In terms of getting the help I need, I am still not better, but like my team. I know our healthcare systems work differently, so you might not be able to choose your doctors how I am able to, if I understand right? In terms of communicating in a way they would be receptive to, I found learning their lingo was helpful, and having medical journal articles to support what I say helpful. I found anything I can do to make consults go more smoothly helpful. For example, I am really organized so they don’t have to spend the little time I get with them shuffling through papers. I write outlines of my history that is relevant to their area, what has and hasn’t worked and why and what other doctors have to say about it.

    As for the emotional part; that was tough. Doctors go into their field to help, so if they were blowing me off, it felt like a betrayal. It felt like it must either reflective of me, or mean I judged the doctor to be a good person who would help me when s/he didn’t care. What helped me was reading fiction and nonfiction books about medical school and being a doctor. Understanding what they go through helped me understand where the doctors were coming from, and helped me understand it is a reflection of them, and the state of medical care, not me. Having a young patient who doesn’t get better is hard, and it takes an awesome doctor to handle it right!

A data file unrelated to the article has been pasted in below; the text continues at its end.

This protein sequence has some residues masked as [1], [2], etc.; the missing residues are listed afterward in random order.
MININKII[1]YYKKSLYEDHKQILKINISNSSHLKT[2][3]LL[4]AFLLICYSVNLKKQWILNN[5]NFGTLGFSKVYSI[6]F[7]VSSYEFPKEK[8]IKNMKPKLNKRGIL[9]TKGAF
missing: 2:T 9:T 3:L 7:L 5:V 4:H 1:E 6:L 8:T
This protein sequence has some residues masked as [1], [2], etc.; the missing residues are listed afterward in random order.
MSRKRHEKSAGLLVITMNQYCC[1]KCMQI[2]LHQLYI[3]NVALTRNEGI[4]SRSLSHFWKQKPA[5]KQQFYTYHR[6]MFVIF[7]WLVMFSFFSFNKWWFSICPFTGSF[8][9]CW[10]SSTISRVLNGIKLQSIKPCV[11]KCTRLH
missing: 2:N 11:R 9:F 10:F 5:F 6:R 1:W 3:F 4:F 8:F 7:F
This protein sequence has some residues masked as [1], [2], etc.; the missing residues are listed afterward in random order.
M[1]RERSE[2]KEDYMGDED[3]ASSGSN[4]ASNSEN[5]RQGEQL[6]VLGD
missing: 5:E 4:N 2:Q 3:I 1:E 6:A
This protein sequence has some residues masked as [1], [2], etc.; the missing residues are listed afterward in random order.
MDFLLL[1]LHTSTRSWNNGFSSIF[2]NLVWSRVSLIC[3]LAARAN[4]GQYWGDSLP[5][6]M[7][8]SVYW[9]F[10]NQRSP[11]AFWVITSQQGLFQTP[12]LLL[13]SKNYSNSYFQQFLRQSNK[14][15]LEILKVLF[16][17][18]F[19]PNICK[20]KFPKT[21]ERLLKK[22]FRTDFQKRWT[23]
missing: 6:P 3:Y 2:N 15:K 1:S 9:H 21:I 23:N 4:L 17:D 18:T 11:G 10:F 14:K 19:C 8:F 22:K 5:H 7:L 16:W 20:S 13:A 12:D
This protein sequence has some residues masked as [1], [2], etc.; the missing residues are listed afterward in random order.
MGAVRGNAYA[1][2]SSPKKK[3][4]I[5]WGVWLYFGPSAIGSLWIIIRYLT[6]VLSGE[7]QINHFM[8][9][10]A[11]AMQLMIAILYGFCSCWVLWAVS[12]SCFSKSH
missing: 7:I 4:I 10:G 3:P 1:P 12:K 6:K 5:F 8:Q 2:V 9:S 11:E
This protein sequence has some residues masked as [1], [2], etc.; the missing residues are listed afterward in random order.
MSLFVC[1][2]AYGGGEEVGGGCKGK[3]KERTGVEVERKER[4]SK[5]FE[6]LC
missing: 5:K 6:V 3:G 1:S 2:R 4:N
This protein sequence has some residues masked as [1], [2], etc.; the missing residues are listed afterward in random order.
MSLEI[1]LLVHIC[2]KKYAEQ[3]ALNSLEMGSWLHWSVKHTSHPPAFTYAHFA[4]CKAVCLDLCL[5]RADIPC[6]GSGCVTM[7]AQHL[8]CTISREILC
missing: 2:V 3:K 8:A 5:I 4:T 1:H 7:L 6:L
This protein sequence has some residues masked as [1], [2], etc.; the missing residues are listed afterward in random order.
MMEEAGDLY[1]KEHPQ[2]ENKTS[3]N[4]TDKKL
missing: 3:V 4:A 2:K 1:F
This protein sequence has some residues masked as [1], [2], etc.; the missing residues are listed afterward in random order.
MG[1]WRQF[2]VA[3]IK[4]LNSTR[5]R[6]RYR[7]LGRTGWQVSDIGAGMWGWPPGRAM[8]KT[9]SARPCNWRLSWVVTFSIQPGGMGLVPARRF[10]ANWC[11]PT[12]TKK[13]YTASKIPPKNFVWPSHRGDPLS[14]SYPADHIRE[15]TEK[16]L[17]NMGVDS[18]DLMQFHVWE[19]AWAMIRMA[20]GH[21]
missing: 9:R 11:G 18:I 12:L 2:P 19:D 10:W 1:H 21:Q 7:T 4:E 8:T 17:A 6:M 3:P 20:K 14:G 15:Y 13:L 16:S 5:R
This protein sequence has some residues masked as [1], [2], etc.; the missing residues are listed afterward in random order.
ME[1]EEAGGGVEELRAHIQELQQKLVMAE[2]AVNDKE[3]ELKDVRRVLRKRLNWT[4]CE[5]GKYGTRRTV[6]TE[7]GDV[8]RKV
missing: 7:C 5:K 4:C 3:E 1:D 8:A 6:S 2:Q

I don’t know if any of that is helpful or relatable, and I’ve been meaning to write a blog post on the topic… but there it is.

    I hope you go to the hospital if you need it. It’s scary to need to be such a strong self advocate when you’re at your weakest physically. It isn’t how it is supposed to be. The good doctors hate it as much as we do. They are given so many patients and such little time.

    That doctor who removed your central line despite you saying what would happen is ridiculous!!! Given what you’d just been through, I can’t imagine the risk of leaving it would be more significant than the risk of complications that you *know* happen from coming off it.

    I’m happy you have people like third wheel and his dad to support you. It’s clear how much you appreciate it!

    Well, that got long. I hope you were looking for a book to read. 😉

    Liked by 1 person

    • Thank you so much for this. So, so much. I feel so much less alone in this all. I had a London consultant for this health hiccup that was amazing and had so many plans of what she wanted me to try. She understood my PTSD and wanted to admit me for a while to sort everything out but realised she had to wait. She wanted to sort out long-term IV access. She was beyond fantastic. And then I went to uni and the London hospital local to my uni would not transfer me to her when I was admitted, told her they were taking over my care and couldn’t be bothered to try anything so I started to bounce from ITU to home to ITU. I am furious now that they have made it so she no longer even replies to my emails and yet they themselves have done nothing when we were actually getting somewhere.